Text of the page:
The natural lake level before the the hydro electric power development.
Lake Pukaki, 1885, unknown artist. ATL. The hotel was built in 1863. The ferry was built in 1876. Both hotel and ferry were moved to the site shown here at the source of the Pukaki River in 1878. The accommodation house was enlarged in 1885. It caught fire in 1891, but was rebuilt. The site was bridged in 1895. The watercolour must date from between 1878 and 1895, perhaps from the middle period of about 1885. Edmund Norman died in 1875, the year before the ferry was built and three years before the accommodation house was moved to this site. He could not have been the artist of this view.
Image from the collections of the Alexander Turnbull Library Wellington. 1860s.
Shows on the far right the early hotel at southern end of Lake Pukaki, a horse and cart standing on the ferry over Pukaki River. Part of the Ben Ohau and Liebig Ranges and Mount Cook are in the distance. Said to be copied from a watercolour by Edmund Norman, entitled "Lake Pukaki showing original accommodation house, since burnt down." George Moodie photographer for Burton Brothers photography studio, Dunedin took a photo of Pukaki from the river for a postcard in 1893.
Timaru Herald, 4 October 1878, Page 3
Bad as was the state o£ affairs at the Tekapo, that at the Pukaki was undoubtedly much worse. On Monday morning the water m the lake rose no less than fifteen feet. The stream, which as long as can be remembered has found on exit by a deep and confined channel, has now burst its banks, lined with enormous rocks, and formed a wide, open river - bed. So marvellous is the change which has token place that no one who knew the channel of old could possibly, without again seeing it, realise the altered aspect of affairs. The stream worked all round the mooring posts and anchor posts of the ferry, and carried them and the twin boats away. The latter are now lying against the bank some distance down, and it will be utterly impossible to use them any more at the old ferry. Hugh rocks and boulders were taken down by the current like pieces of wood, and stranded miles below.
Ferry at Lake Pukaki, [ca 1880s - 1890s] ATL
Timaru Herald, 21 December 1874, Page 1
A letter was read from Mr Ostler, requesting to be informed of the decision at which the Board had arrived with reference to the proposed Pukaki bridge or punt, also the site of the proposed Tekapo bridge. It was explained that the Engineer had been instructed to report on the matter alluded to. The Engineer said that he had not yet had time to visit the localities, but would be able to do so shortly, and report as directed by next meeting of the Board.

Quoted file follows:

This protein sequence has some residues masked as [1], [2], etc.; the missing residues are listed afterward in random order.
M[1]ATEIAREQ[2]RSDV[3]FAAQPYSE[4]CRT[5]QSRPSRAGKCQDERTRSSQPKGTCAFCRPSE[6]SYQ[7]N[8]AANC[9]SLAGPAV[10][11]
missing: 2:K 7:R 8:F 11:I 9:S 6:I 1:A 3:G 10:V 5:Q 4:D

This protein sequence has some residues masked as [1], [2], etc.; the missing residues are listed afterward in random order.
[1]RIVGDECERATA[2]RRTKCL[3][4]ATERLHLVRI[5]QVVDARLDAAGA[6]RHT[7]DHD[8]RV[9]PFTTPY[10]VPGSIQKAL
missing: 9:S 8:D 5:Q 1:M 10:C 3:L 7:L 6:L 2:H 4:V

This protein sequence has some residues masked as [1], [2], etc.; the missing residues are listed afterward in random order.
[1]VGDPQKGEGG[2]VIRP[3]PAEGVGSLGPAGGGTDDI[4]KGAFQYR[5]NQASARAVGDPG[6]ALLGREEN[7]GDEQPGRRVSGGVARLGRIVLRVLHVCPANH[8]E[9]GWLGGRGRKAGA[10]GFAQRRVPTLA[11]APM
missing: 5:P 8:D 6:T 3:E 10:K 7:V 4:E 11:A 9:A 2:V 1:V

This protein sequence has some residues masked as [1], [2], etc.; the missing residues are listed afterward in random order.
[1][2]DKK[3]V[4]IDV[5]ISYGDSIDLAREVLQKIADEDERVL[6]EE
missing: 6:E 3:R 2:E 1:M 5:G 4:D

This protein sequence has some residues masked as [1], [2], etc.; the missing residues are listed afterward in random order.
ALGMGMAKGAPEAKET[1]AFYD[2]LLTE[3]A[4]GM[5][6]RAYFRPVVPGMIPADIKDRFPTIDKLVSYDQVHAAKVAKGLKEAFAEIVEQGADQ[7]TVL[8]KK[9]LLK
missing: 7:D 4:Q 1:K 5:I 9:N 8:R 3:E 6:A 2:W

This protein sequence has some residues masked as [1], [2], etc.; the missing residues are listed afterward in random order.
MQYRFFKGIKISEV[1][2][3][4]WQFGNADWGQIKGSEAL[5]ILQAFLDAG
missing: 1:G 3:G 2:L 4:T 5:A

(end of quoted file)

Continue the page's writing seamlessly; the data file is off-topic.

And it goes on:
Timaru Herald, 22 October 1875, Page 7
TIMARU AND GLADSTONE BOARD OF WORKS.
A monthly meeting of the above Board was held on October 6. Present— Messrs Luxmoore (chairman), Hall, Cain, Manchester, Cliff, Russell, Teachemakor, Mendelson, and Flatman. A plan and specifications have been prepared for the Pukaki ferry. As the Mount Cook Road Board refused to become responsible for the maintenance of the ferry, the resolution of the Board of Works directed me not to call for tenders.
PUKAKI PUNT. A letter was read from the Secretary for Public Works, stating that the Provincial Engineer concurred in the plans submitted by the Board's Engineer for a punt on the Pukaki, provided a few small alterations were made. A letter was read from the Clerk to the Mount Peel Road Board, informing the Board of Works that at a meeting of his Board the following resolution was passed re Maintenance of Pukaki Ferry : — " That the Clerk write to the Timaru and Gladstone Board of Works, informing them that in the opinion of this Board the most convenient and available site had not been chosen for a punt over the Pukaki, and the Board would point out that a better site could be obtained where the old punt used to be, at the mouth of the lake." The considerations which influenced the Board in this decision were the danger of the punt being carried away by the swift current of water at this site proposed by the Board of Works and being more difficult to work. The Board was willing to make the approaches to the proposed site, but did not feel justified in finding a man to live at the ferry, but if the Government would provide the necessary funds the Board would undertake to supervise the maintaining of the same. The consideration of the letter was deferred.